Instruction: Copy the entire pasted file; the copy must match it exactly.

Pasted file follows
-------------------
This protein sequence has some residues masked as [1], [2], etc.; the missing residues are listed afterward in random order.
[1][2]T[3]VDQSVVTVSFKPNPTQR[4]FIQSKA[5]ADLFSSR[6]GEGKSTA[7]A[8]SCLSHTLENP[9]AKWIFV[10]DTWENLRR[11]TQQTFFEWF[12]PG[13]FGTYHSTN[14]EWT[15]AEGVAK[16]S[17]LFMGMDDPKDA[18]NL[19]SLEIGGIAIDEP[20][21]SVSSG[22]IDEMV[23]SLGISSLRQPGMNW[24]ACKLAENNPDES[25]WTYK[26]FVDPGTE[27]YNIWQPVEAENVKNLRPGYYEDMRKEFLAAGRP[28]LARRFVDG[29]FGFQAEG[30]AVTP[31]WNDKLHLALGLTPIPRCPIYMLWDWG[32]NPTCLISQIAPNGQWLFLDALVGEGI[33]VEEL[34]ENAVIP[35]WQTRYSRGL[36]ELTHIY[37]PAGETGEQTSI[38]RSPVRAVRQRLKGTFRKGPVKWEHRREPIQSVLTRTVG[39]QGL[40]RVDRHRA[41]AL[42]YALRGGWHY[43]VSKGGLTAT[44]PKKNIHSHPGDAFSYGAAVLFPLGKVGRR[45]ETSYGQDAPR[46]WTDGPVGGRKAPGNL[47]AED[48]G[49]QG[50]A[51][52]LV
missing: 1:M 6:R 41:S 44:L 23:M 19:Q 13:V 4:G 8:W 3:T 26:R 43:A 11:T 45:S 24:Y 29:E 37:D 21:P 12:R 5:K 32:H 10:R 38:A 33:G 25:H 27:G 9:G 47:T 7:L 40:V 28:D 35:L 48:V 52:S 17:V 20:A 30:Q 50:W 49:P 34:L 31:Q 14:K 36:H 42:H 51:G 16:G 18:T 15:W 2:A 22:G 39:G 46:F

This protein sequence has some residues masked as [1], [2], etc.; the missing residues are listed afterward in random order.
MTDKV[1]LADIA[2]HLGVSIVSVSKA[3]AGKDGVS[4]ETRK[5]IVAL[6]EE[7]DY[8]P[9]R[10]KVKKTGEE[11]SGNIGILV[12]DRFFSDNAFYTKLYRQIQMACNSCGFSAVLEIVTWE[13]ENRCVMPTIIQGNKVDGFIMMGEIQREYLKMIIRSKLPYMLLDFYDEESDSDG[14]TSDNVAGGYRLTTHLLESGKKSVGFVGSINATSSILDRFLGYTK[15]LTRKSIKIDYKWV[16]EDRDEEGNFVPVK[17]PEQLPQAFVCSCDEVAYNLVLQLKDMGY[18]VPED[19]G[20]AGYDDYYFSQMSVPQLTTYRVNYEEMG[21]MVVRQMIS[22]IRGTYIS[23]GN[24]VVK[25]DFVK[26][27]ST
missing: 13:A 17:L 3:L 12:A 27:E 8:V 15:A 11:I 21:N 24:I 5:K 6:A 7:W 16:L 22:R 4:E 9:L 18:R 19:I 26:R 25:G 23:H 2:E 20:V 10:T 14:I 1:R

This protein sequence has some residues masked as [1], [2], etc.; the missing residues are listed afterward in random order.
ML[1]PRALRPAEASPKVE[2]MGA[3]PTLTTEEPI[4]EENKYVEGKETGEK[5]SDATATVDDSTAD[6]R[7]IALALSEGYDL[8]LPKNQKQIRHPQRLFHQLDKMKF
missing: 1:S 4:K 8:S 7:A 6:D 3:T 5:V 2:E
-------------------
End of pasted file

This protein sequence has some residues masked as [1], [2], etc.; the missing residues are listed afterward in random order.
[1][2]T[3]VDQSVVTVSFKPNPTQR[4]FIQSKA[5]ADLFSSR[6]GEGKSTA[7]A[8]SCLSHTLENP[9]AKWIFV[10]DTWENLRR[11]TQQTFFEWF[12]PG[13]FGTYHSTN[14]EWT[15]AEGVAK[16]S[17]LFMGMDDPKDA[18]NL[19]SLEIGGIAIDEP[20][21]SVSSG[22]IDEMV[23]SLGISSLRQPGMNW[24]ACKLAENNPDES[25]WTYK[26]FVDPGTE[27]YNIWQPVEAENVKNLRPGYYEDMRKEFLAAGRP[28]LARRFVDG[29]FGFQAEG[30]AVTP[31]WNDKLHLALGLTPIPRCPIYMLWDWG[32]NPTCLISQIAPNGQWLFLDALVGEGI[33]VEEL[34]ENAVIP[35]WQTRYSRGL[36]ELTHIY[37]PAGETGEQTSI[38]RSPVRAVRQRLKGTFRKGPVKWEHRREPIQSVLTRTVG[39]QGL[40]RVDRHRA[41]AL[42]YALRGGWHY[43]VSKGGLTAT[44]PKKNIHSHPGDAFSYGAAVLFPLGKVGRR[45]ETSYGQDAPR[46]WTDGPVGGRKAPGNL[47]AED[48]G[49]QG[50]A[51][52]LV
missing: 1:M 6:R 41:S 44:L 23:M 19:Q 13:V 4:G 8:W 3:T 26:R 43:A 11:T 45:S 24:Y 29:E 37:D 21:P 12:R 5:K 32:H 10:R 38:A 33:G 25:H 27:G 9:G 47:T 7:L 40:V 28:D 35:L 48:V 52:S 17:V 20:A 30:Q 50:W 49:P 34:L 31:Q 14:K 36:H 42:H 51:G 16:G 18:T 15:W 2:A 22:G 39:G 46:F

This protein sequence has some residues masked as [1], [2], etc.; the missing residues are listed afterward in random order.
MTDKV[1]LADIA[2]HLGVSIVSVSKA[3]AGKDGVS[4]ETRK[5]IVAL[6]EE[7]DY[8]P[9]R[10]KVKKTGEE[11]SGNIGILV[12]DRFFSDNAFYTKLYRQIQMACNSCGFSAVLEIVTWE[13]ENRCVMPTIIQGNKVDGFIMMGEIQREYLKMIIRSKLPYMLLDFYDEESDSDG[14]TSDNVAGGYRLTTHLLESGKKSVGFVGSINATSSILDRFLGYTK[15]LTRKSIKIDYKWV[16]EDRDEEGNFVPVK[17]PEQLPQAFVCSCDEVAYNLVLQLKDMGY[18]VPED[19]G[20]AGYDDYYFSQMSVPQLTTYRVNYEEMG[21]MVVRQMIS[22]IRGTYIS[23]GN[24]VVK[25]DFVK[26][27]ST
missing: 13:A 17:L 3:L 12:A 27:E 8:V 15:A 11:I 21:N 24:I 5:K 6:A 7:W 16:L 22:R 4:E 9:L 18:R 19:I 26:R 25:G 23:H 2:E 20:V 10:T 14:I 1:R

This protein sequence has some residues masked as [1], [2], etc.; the missing residues are listed afterward in random order.
ML[1]PRALRPAEASPKVE[2]MGA[3]PTLTTEEPI[4]EENKYVEGKETGEK[5]SDATATVDDSTAD[6]R[7]IALALSEGYDL[8]LPKNQKQIRHPQRLFHQLDKMKF
missing: 1:S 4:K 8:S 7:A 6:D 3:T 5:V 2:E